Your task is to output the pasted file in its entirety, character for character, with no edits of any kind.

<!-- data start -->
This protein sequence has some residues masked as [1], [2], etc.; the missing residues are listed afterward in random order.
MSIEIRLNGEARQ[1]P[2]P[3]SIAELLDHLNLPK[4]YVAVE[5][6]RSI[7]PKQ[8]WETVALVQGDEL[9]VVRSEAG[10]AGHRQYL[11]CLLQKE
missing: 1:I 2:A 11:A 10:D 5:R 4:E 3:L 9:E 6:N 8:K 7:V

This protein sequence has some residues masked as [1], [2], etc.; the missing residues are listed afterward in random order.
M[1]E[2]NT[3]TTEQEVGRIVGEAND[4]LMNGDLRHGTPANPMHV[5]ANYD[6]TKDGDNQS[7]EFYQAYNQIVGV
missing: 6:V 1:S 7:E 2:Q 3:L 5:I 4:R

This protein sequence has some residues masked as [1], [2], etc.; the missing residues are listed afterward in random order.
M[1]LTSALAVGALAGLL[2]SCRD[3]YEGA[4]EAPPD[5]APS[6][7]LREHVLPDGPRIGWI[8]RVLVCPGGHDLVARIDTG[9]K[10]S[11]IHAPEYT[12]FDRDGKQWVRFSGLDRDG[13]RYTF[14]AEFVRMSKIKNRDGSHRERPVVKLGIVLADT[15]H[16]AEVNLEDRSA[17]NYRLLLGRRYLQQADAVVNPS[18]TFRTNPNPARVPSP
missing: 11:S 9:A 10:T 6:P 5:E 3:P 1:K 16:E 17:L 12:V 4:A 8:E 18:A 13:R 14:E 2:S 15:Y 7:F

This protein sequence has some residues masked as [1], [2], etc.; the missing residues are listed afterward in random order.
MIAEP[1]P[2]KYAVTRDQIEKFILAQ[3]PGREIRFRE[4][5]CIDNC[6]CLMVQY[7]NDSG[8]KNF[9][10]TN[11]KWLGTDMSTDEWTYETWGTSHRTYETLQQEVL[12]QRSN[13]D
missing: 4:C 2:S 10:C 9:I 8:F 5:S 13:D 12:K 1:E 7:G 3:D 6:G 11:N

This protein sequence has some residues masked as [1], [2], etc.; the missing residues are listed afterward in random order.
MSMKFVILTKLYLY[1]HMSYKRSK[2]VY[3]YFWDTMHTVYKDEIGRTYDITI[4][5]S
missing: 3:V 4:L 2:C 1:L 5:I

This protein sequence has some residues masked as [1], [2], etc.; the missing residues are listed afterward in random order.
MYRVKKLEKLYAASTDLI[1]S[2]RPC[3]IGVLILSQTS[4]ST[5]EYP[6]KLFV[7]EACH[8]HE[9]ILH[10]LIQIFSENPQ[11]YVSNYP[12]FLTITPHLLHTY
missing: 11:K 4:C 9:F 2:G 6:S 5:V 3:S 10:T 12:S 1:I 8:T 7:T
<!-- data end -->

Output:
This protein sequence has some residues masked as [1], [2], etc.; the missing residues are listed afterward in random order.
MSIEIRLNGEARQ[1]P[2]P[3]SIAELLDHLNLPK[4]YVAVE[5][6]RSI[7]PKQ[8]WETVALVQGDEL[9]VVRSEAG[10]AGHRQYL[11]CLLQKE
missing: 1:I 2:A 11:A 10:D 5:R 4:E 3:L 9:E 6:N 8:K 7:V

This protein sequence has some residues masked as [1], [2], etc.; the missing residues are listed afterward in random order.
M[1]E[2]NT[3]TTEQEVGRIVGEAND[4]LMNGDLRHGTPANPMHV[5]ANYD[6]TKDGDNQS[7]EFYQAYNQIVGV
missing: 6:V 1:S 7:E 2:Q 3:L 5:I 4:R

This protein sequence has some residues masked as [1], [2], etc.; the missing residues are listed afterward in random order.
M[1]LTSALAVGALAGLL[2]SCRD[3]YEGA[4]EAPPD[5]APS[6][7]LREHVLPDGPRIGWI[8]RVLVCPGGHDLVARIDTG[9]K[10]S[11]IHAPEYT[12]FDRDGKQWVRFSGLDRDG[13]RYTF[14]AEFVRMSKIKNRDGSHRERPVVKLGIVLADT[15]H[16]AEVNLEDRSA[17]NYRLLLGRRYLQQADAVVNPS[18]TFRTNPNPARVPSP
missing: 11:S 9:A 10:T 6:P 5:E 3:P 1:K 16:E 17:L 12:V 4:A 8:E 18:A 13:R 14:E 2:S 15:Y 7:F

This protein sequence has some residues masked as [1], [2], etc.; the missing residues are listed afterward in random order.
MIAEP[1]P[2]KYAVTRDQIEKFILAQ[3]PGREIRFRE[4][5]CIDNC[6]CLMVQY[7]NDSG[8]KNF[9][10]TN[11]KWLGTDMSTDEWTYETWGTSHRTYETLQQEVL[12]QRSN[13]D
missing: 4:C 2:S 10:C 9:I 8:F 5:S 13:D 12:K 1:E 7:G 3:D 6:G 11:N

This protein sequence has some residues masked as [1], [2], etc.; the missing residues are listed afterward in random order.
MSMKFVILTKLYLY[1]HMSYKRSK[2]VY[3]YFWDTMHTVYKDEIGRTYDITI[4][5]S
missing: 3:V 4:L 2:C 1:L 5:I

This protein sequence has some residues masked as [1], [2], etc.; the missing residues are listed afterward in random order.
MYRVKKLEKLYAASTDLI[1]S[2]RPC[3]IGVLILSQTS[4]ST[5]EYP[6]KLFV[7]EACH[8]HE[9]ILH[10]LIQIFSENPQ[11]YVSNYP[12]FLTITPHLLHTY
missing: 11:K 4:C 9:F 2:G 6:S 5:V 3:S 10:T 12:S 1:I 8:T 7:T